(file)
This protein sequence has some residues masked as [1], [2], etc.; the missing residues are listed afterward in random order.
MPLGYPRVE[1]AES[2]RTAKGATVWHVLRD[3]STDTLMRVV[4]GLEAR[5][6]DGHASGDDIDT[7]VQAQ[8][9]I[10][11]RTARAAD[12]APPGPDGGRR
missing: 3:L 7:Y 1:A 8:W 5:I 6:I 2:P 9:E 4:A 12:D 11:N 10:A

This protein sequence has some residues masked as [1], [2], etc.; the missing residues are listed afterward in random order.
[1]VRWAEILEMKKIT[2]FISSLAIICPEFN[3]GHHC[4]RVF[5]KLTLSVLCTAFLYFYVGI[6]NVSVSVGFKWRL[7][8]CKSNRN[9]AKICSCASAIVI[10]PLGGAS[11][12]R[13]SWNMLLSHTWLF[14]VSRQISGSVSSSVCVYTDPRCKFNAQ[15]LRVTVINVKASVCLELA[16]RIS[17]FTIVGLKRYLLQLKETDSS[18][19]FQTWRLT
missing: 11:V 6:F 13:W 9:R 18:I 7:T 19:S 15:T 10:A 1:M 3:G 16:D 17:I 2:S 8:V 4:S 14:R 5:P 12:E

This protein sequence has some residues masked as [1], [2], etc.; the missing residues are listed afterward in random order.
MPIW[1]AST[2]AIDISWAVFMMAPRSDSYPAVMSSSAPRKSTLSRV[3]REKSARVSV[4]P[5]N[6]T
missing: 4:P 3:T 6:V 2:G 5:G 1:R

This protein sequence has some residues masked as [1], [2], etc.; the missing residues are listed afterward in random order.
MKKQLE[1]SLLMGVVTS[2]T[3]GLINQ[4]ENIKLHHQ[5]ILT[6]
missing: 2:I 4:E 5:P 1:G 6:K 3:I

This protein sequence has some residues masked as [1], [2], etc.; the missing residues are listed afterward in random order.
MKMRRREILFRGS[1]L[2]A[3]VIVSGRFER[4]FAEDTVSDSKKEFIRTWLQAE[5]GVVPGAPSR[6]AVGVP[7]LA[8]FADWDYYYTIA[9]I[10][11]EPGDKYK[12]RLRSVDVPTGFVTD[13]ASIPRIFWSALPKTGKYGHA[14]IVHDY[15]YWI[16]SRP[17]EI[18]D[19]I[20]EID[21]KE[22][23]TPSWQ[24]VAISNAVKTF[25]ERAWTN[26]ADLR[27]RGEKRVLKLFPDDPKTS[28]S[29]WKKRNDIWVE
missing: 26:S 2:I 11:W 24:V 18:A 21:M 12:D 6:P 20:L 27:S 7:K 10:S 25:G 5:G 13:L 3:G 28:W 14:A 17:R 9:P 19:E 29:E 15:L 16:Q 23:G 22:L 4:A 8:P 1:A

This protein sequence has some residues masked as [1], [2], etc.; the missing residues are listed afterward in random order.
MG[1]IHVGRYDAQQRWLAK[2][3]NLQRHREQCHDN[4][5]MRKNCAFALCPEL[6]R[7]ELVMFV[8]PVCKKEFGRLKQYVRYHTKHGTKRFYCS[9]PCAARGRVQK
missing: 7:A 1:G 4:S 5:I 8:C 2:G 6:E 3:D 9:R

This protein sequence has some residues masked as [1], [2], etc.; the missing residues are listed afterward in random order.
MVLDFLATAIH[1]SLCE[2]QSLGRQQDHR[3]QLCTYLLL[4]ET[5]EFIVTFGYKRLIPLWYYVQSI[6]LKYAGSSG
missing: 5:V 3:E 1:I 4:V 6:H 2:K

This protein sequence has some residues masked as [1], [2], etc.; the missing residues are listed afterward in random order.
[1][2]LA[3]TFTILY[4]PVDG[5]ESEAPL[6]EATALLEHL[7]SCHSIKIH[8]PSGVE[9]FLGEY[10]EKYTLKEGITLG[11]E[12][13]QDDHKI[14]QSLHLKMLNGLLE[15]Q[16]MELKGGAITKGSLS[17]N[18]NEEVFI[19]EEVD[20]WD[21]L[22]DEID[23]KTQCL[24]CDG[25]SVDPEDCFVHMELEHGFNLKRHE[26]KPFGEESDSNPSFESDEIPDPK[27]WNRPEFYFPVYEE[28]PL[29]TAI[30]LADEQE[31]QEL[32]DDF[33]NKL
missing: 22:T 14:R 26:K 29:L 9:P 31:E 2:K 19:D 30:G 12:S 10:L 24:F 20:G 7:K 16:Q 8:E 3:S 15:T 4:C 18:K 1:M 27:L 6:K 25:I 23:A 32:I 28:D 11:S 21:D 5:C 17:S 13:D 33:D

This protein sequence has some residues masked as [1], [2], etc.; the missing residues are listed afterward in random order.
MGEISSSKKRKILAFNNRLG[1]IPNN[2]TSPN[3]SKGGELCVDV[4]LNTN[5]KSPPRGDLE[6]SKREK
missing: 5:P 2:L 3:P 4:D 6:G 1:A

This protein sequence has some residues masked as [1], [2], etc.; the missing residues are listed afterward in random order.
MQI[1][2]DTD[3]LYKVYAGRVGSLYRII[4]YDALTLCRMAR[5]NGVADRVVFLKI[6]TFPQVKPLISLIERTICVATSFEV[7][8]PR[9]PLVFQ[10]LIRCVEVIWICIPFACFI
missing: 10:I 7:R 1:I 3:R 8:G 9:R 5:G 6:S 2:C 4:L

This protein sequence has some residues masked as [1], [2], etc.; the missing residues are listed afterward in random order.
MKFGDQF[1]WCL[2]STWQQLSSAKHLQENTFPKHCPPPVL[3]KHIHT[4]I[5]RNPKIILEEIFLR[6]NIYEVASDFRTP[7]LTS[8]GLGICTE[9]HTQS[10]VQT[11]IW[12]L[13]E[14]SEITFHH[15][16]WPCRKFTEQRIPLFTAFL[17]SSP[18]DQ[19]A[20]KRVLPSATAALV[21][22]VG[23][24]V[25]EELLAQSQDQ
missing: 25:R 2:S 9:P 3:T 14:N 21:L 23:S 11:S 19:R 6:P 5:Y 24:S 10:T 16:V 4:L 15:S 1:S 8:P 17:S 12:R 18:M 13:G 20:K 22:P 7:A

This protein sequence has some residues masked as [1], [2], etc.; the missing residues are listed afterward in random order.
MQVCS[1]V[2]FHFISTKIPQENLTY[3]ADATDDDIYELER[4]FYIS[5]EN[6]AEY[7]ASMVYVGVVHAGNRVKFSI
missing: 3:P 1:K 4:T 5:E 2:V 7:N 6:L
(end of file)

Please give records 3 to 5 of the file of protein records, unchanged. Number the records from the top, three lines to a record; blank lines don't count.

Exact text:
This protein sequence has some residues masked as [1], [2], etc.; the missing residues are listed afterward in random order.
MPIW[1]AST[2]AIDISWAVFMMAPRSDSYPAVMSSSAPRKSTLSRV[3]REKSARVSV[4]P[5]N[6]T
missing: 4:P 3:T 6:V 2:G 5:G 1:R

This protein sequence has some residues masked as [1], [2], etc.; the missing residues are listed afterward in random order.
MKKQLE[1]SLLMGVVTS[2]T[3]GLINQ[4]ENIKLHHQ[5]ILT[6]
missing: 2:I 4:E 5:P 1:G 6:K 3:I

This protein sequence has some residues masked as [1], [2], etc.; the missing residues are listed afterward in random order.
MKMRRREILFRGS[1]L[2]A[3]VIVSGRFER[4]FAEDTVSDSKKEFIRTWLQAE[5]GVVPGAPSR[6]AVGVP[7]LA[8]FADWDYYYTIA[9]I[10][11]EPGDKYK[12]RLRSVDVPTGFVTD[13]ASIPRIFWSALPKTGKYGHA[14]IVHDY[15]YWI[16]SRP[17]EI[18]D[19]I[20]EID[21]KE[22][23]TPSWQ[24]VAISNAVKTF[25]ERAWTN[26]ADLR[27]RGEKRVLKLFPDDPKTS[28]S[29]WKKRNDIWVE
missing: 26:S 2:I 11:W 24:V 18:A 21:M 12:D 6:P 20:L 27:S 7:K 10:S 25:G 5:G 13:L 3:G 28:W 14:A 17:R 9:P 19:E 29:E 15:L 16:Q 23:G 22:L 4:A 8:P 1:A